It continued: “This includes the mutual recognition of professional qualifications. The EU’s Digital Single Market measures are designed to ensure the regulatory environment keeps pace with the evolving digital economy.”

In the whitepaper, the government discussed a proposed services agreement for trade for an effective system of civil judicial cooperation to provide certainty and protection for citizens and businesses in the UK. “The EU is a party to negotiations on the Trade in Services Agreement (TiSA) with more than 20 other countries,” it said. “The UK continues to be committed to an ambitious TiSA and will play a positive role throughout the negotiations.”

Electronic communications, privacy and cyber crime

Looking at the EU’s Electronic Communications Framework, which promotes competition and choice, the government said it wants to ensure that UK telecoms companies can continue to trade as freely and competitively as possible with the EU and allow European companies to do the same in the UK.

Regarding data and privacy, the government noted that the stability of data transfer is important for many sectors – including financial services, tech and energy companies, given that EU rules support data flows among member states. In the whitepaper, the government recognised the need for data stability and highlighted an ongoing EU consultation about the free flow of data, which includes considering whether legislation is necessary to limit member states’ requirements for data to be stored nationally.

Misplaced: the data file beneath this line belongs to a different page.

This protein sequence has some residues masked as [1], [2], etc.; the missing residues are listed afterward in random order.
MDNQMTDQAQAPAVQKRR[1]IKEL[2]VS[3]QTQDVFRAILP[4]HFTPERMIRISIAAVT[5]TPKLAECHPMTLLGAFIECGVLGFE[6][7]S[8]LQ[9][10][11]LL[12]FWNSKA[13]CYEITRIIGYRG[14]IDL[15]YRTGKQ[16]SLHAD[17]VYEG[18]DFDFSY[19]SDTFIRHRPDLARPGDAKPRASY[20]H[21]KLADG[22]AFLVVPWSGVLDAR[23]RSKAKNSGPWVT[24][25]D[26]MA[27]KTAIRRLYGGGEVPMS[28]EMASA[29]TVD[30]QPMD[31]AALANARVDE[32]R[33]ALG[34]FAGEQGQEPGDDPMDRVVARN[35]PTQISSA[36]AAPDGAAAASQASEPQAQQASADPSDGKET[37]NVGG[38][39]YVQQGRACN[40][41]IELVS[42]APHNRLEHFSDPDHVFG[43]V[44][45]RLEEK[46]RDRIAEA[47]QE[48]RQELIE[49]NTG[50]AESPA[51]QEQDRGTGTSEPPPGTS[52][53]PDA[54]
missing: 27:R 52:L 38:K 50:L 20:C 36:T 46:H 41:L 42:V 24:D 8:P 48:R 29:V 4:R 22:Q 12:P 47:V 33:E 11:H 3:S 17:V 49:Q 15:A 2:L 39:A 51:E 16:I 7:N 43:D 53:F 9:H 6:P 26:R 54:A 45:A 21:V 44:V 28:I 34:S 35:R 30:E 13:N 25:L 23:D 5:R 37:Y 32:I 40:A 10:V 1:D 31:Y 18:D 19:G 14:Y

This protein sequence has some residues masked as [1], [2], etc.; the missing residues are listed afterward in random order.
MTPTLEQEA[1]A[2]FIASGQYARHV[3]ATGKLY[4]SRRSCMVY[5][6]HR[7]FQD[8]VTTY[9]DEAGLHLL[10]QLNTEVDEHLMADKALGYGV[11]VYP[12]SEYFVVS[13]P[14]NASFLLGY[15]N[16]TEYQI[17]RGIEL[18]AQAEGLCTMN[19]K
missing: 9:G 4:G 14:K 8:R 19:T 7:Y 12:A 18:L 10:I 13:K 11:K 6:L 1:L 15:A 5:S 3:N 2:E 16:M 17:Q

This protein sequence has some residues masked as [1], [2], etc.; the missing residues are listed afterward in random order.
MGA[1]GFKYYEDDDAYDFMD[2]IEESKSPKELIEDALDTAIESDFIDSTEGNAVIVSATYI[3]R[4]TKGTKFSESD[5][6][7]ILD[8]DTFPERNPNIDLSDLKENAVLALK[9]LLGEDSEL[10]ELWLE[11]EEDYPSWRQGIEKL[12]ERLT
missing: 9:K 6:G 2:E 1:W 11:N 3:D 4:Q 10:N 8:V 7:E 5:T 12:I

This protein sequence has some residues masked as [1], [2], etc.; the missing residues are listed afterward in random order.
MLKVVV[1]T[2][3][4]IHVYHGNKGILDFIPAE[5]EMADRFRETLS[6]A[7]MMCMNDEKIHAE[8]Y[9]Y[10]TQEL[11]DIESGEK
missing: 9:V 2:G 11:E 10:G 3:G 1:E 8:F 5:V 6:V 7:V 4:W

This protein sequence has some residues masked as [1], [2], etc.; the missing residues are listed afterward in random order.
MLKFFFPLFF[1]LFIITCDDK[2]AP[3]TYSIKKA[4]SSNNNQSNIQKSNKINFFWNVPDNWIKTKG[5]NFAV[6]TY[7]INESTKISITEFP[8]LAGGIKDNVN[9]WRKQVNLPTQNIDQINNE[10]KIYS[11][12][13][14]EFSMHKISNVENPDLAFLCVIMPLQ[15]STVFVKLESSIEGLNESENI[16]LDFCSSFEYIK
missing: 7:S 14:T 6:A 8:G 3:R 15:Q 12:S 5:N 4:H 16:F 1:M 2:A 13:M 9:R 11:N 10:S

The government said the European Commission is able to recognise data protection standards in third countries as being essentially equivalent to those in the EU, which means EU companies can transfer data to those countries freely. “As we leave the EU, we will seek to maintain the stability of data transfer between EU member states and the UK,” the whitepaper said.

However, the UK’s controversial Investigatory Powers Act could be an impediment to achieving an adequacy agreement for free data exchanges with the EU post-Brexit, Eduardo Ustaran, partner and European head of data protection at law firm Hogan Lovells, told Computer Weekly in April.

Referencing cyber crime, the whitepaper said the UK would continue to cooperate on cyber security with its European and global allies. “We will continue to work closely with international partners to build capability in countering cyber threats and to ensure the continuation of a free, open, peaceful and secure cyber space,” it said.

Commenting on the proposals, TechUK CEO Julian David said: “This whitepaper is a step forward, but many questions remain. With just 260 days left until the UK leaves the European Union, there is still a lack of clarity on many areas of importance for the tech sector. For those providing digital services, far more detail is needed to assess the future impact on their businesses.

“The government accepts its approach will mean that UK-based tech firms will not have the current levels of  access to EU markets in the future. Increased friction in trade has a direct impact on jobs and investment. There is currently little evidence that export losses to the EU can be quickly offset by new trade deals with other countries.”